23. Justification Logic.Sergei Artemov - forthcoming - Stanford Encyclopedia of Philosophy.
  24. The Logic of Justification.Sergei Artemov - 2008 - Review of Symbolic Logic 1 (4):477-513.
    We describe a general logical framework, Justification Logic, for reasoning about epistemic justification. Justification Logic is based on classical propositional logic augmented by justification assertions t: F that read t is a justification for F. Justification Logic absorbs basic principles originating from both mainstream epistemology and the mathematical theory of proofs. It contributes to the studies of the well-known Justified True Belief vs. Knowledge problem. We state a general Correspondence Theorem showing that behind each epistemic modal logic, there is a (...)
  25. Explicit Provability and Constructive Semantics.Sergei N. Artemov - 2001 - Bulletin of Symbolic Logic 7 (1):1-36.
    In 1933 Godel introduced a calculus of provability (also known as modal logic S4) and left open the question of its exact intended semantics. In this paper we give a solution to this problem. We find the logic LP of propositions and proofs and show that Godel's provability calculus is nothing but the forgetful projection of LP. This also achieves Godel's objective of defining intuitionistic propositional logic Int via classical proofs and provides a Brouwer-Heyting-Kolmogorov style provability semantics for Int which (...)
  26. On Propositional Quantifiers in Provability Logic.Sergei N. Artemov & Lev D. Beklemishev - 1993 - Notre Dame Journal of Formal Logic 34 (3):401-419.
  27. Finite Kripke Models and Predicate Logics of Provability.Sergei Artemov & Giorgie Dzhaparidze - 1990 - Journal of Symbolic Logic 55 (3):1090-1098.
    The paper proves a predicate version of Solovay's well-known theorem on provability interpretations of modal logic: If a closed modal predicate-logical formula R is not valid in some finite Kripke model, then there exists an arithmetical interpretation f such that $PA \nvdash fR$ . This result implies the arithmetical completeness of arithmetically correct modal predicate logics with the finite model property (including the one-variable fragments of QGL and QS). The proof was obtained by adding "the predicate part" as a specific (...)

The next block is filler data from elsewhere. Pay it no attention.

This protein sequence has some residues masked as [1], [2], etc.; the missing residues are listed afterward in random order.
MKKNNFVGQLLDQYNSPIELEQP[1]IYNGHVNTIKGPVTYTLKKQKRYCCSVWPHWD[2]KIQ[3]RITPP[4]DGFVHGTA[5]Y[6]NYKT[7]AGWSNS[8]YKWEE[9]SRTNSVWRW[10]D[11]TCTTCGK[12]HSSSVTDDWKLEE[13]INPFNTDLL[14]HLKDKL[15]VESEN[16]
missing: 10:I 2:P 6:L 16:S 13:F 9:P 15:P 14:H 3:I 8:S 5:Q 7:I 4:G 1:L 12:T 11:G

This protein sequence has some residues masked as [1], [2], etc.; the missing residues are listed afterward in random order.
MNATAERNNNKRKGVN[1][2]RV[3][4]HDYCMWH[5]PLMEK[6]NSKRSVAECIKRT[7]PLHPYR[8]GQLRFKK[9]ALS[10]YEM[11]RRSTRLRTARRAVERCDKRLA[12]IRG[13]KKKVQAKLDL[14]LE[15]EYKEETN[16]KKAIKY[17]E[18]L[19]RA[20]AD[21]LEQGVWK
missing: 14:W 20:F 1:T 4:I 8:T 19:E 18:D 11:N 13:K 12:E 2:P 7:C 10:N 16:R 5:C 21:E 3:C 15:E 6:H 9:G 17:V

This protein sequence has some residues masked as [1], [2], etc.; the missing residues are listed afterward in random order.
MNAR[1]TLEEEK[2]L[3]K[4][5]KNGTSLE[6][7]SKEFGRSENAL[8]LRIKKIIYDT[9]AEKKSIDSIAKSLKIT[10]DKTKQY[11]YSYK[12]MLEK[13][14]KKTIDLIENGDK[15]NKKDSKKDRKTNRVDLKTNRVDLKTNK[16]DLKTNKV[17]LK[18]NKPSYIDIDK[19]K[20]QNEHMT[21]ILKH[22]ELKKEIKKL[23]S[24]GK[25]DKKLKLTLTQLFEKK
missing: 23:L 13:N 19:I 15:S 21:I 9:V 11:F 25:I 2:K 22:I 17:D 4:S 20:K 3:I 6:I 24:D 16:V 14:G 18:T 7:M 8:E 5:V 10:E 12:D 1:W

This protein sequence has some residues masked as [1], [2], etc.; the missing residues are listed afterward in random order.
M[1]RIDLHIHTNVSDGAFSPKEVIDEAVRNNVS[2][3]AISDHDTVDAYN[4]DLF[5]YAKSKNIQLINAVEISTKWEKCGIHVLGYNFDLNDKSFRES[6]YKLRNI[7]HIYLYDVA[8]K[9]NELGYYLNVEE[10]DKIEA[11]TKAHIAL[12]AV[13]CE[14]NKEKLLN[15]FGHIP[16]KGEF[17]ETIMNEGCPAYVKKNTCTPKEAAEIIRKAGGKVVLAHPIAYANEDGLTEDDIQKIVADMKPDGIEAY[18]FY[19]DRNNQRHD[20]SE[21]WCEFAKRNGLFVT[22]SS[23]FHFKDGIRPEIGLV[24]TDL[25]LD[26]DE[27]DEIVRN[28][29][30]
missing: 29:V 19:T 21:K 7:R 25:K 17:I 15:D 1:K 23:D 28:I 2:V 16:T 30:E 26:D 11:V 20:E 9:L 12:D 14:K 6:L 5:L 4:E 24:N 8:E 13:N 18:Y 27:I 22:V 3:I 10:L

28. The Basic Intuitionistic Logic of Proofs.Sergei Artemov & Rosalie Iemhoff - 2007 - Journal of Symbolic Logic 72 (2):439 - 451.
    The language of the basic logic of proofs extends the usual propositional language by forming sentences of the sort x is a proof of F for any sentence F. In this paper a complete axiomatization for the basic logic of proofs in Heyting Arithmetic HA was found.
  29. On First-Order Theories with Provability Operator.Sergei Artëmov & Franco Montagna - 1994 - Journal of Symbolic Logic 59 (4):1139-1153.
    In this paper the modal operator "x is provable in Peano Arithmetic" is incorporated into first-order theories. A provability extension of a theory is defined. Presburger Arithmetic of addition, Skolem Arithmetic of multiplication, and some first order theories of partial consistency statements are shown to remain decidable after natural provability extensions. It is also shown that natural provability extensions of a decidable theory may be undecidable.
  30. Discovering Knowability: A Semantic Analysis.Sergei Artemov & Tudor Protopopescu - 2013 - Synthese 190 (16):3349-3376.
    In this paper, we provide a semantic analysis of the well-known knowability paradox stemming from the Church–Fitch observation that the meaningful knowability principle /all truths are knowable/, when expressed as a bi-modal principle F --> K♢F, yields an unacceptable omniscience property /all truths are known/. We offer an alternative semantic proof of this fact independent of the Church–Fitch argument. This shows that the knowability paradox is not intrinsically related to the Church–Fitch proof, nor to the Moore sentence upon which it (...)
  31. Knowledge Means ‘All’, Belief Means ‘Most’.Dimitris Askounis, Costas D. Koutras & Yorgos Zikos - 2016 - Journal of Applied Non-Classical Logics 26 (3):173-192.
    We introduce a bimodal epistemic logic intended to capture knowledge as truth in all epistemically alternative states and belief as a generalised ‘majority’ quantifier, interpreted as truth in most of the epistemically alternative states. This doxastic interpretation is of interest in knowledge-representation applications and it also holds an independent philosophical and technical appeal. The logic comprises an epistemic modal operator, a doxastic modal operator of consistent and complete belief and ‘bridge’ axioms which relate knowledge to belief. To capture the notion (...)